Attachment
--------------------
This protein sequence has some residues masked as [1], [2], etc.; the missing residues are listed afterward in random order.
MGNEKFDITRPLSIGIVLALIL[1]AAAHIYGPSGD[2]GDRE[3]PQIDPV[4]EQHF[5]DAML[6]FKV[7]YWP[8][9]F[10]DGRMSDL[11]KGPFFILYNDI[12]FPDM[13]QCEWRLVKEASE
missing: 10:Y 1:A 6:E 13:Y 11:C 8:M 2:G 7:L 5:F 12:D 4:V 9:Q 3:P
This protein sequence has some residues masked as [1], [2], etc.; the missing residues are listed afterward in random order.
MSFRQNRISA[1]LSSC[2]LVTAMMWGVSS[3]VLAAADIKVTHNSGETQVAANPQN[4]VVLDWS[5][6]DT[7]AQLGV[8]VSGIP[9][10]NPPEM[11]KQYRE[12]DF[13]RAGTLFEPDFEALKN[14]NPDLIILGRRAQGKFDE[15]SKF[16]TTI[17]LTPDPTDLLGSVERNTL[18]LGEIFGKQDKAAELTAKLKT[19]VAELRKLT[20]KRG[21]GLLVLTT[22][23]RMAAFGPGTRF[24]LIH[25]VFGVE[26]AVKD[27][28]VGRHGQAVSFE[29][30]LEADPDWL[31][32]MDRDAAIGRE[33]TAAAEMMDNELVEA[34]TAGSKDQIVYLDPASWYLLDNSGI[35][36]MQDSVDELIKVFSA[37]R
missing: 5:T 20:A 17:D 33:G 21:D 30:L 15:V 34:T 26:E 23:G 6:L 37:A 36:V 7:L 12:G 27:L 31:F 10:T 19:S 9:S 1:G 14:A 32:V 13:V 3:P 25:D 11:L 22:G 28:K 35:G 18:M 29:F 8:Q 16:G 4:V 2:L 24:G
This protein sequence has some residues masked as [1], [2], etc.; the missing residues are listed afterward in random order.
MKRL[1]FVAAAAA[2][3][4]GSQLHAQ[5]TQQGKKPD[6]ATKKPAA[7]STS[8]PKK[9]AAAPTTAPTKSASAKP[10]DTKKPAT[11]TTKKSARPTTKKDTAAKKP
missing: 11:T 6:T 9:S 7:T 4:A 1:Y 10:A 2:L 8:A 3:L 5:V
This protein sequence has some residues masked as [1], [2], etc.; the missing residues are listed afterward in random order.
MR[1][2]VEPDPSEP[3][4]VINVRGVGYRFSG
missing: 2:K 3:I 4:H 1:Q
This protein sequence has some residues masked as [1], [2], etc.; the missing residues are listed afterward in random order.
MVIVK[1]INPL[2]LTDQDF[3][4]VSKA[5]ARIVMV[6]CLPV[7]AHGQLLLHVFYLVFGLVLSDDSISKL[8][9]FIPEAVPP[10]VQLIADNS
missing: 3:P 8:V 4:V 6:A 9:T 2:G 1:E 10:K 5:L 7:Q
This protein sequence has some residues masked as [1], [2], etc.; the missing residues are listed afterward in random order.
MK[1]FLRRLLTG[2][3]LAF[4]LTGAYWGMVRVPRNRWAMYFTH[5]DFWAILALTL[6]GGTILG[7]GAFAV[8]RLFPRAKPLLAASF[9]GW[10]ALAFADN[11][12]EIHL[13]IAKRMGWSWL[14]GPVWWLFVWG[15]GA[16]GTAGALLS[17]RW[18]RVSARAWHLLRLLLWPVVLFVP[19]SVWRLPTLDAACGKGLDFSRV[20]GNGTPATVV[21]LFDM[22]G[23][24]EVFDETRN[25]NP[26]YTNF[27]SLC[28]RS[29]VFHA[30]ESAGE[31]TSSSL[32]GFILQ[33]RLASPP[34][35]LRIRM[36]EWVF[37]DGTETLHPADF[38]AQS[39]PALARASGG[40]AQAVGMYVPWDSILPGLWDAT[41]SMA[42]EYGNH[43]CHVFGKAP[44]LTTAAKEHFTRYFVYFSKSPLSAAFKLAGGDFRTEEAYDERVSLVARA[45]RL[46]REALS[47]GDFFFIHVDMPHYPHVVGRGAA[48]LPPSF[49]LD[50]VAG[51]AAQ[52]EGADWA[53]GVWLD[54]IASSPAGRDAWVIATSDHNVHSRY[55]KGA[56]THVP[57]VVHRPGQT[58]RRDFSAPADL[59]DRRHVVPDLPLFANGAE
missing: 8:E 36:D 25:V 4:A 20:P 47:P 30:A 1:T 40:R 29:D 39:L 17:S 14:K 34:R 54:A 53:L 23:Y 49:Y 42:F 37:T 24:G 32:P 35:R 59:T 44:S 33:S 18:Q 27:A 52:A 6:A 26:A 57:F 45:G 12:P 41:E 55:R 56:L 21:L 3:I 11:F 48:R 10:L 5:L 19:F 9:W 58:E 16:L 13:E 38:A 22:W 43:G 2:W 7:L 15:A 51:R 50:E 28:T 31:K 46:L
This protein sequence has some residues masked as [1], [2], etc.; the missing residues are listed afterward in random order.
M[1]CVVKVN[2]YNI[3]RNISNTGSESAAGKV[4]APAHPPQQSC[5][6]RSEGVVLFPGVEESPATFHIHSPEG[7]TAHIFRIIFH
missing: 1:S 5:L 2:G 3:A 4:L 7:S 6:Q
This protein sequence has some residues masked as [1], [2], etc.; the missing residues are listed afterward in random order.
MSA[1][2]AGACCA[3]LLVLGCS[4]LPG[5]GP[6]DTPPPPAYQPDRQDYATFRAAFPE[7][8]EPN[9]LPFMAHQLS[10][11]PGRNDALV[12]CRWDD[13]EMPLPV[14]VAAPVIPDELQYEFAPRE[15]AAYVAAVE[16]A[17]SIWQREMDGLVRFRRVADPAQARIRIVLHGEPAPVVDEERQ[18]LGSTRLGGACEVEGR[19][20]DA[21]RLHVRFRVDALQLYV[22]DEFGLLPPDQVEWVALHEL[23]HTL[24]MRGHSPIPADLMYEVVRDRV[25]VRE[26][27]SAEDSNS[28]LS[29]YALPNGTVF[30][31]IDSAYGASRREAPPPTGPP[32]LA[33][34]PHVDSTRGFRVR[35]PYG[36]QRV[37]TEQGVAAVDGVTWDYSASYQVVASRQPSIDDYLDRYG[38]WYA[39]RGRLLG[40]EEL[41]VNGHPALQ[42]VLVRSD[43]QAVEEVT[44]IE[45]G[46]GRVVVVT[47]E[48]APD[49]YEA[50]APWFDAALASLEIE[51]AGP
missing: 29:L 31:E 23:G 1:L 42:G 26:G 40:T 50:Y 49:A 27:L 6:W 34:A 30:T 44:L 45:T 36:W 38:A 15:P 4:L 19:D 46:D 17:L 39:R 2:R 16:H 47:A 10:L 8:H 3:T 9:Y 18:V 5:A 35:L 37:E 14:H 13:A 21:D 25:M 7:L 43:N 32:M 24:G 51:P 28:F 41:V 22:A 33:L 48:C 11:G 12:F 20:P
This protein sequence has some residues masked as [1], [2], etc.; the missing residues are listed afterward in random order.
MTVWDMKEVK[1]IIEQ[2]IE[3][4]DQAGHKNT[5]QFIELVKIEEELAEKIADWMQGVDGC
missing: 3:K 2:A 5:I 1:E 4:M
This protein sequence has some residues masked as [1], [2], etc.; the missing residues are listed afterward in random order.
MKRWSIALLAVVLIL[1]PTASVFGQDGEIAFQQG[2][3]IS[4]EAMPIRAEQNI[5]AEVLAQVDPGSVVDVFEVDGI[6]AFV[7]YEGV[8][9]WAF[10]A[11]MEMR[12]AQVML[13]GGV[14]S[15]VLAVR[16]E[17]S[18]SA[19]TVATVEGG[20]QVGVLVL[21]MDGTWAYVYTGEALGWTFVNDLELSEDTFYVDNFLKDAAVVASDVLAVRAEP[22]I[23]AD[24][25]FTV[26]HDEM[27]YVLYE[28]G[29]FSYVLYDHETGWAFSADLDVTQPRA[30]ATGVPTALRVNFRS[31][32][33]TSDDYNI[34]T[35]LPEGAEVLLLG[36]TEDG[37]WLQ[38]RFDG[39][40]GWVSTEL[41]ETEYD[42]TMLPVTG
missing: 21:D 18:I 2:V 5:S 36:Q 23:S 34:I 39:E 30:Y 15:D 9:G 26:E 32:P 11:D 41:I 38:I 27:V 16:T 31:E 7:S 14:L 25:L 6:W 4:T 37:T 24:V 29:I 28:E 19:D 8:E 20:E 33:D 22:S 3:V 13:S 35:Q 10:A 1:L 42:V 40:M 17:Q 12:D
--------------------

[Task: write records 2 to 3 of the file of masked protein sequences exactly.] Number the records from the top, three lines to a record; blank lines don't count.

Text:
This protein sequence has some residues masked as [1], [2], etc.; the missing residues are listed afterward in random order.
MSFRQNRISA[1]LSSC[2]LVTAMMWGVSS[3]VLAAADIKVTHNSGETQVAANPQN[4]VVLDWS[5][6]DT[7]AQLGV[8]VSGIP[9][10]NPPEM[11]KQYRE[12]DF[13]RAGTLFEPDFEALKN[14]NPDLIILGRRAQGKFDE[15]SKF[16]TTI[17]LTPDPTDLLGSVERNTL[18]LGEIFGKQDKAAELTAKLKT[19]VAELRKLT[20]KRG[21]GLLVLTT[22][23]RMAAFGPGTRF[24]LIH[25]VFGVE[26]AVKD[27][28]VGRHGQAVSFE[29][30]LEADPDWL[31][32]MDRDAAIGRE[33]TAAAEMMDNELVEA[34]TAGSKDQIVYLDPASWYLLDNSGI[35][36]MQDSVDELIKVFSA[37]R
missing: 5:T 20:A 17:D 33:G 21:D 30:L 15:V 34:T 26:E 23:G 6:L 37:A 36:V 7:L 12:G 27:L 31:F 10:T 19:S 9:S 1:G 14:A 32:V 13:V 3:P 25:D 11:L 22:G 28:K 35:G 18:M 29:F 8:Q 16:G 4:V 2:L 24:G
This protein sequence has some residues masked as [1], [2], etc.; the missing residues are listed afterward in random order.
MKRL[1]FVAAAAA[2][3][4]GSQLHAQ[5]TQQGKKPD[6]ATKKPAA[7]STS[8]PKK[9]AAAPTTAPTKSASAKP[10]DTKKPAT[11]TTKKSARPTTKKDTAAKKP
missing: 11:T 6:T 9:S 7:T 4:A 1:Y 10:A 2:L 8:A 3:L 5:V